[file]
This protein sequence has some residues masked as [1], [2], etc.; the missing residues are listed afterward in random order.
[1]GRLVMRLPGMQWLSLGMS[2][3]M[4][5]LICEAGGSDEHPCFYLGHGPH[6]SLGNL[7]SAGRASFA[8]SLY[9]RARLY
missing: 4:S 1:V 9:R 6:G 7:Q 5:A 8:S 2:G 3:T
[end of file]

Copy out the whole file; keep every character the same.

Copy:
This protein sequence has some residues masked as [1], [2], etc.; the missing residues are listed afterward in random order.
[1]GRLVMRLPGMQWLSLGMS[2][3]M[4][5]LICEAGGSDEHPCFYLGHGPH[6]SLGNL[7]SAGRASFA[8]SLY[9]RARLY
missing: 4:S 1:V 9:R 6:G 7:Q 5:A 8:S 2:G 3:T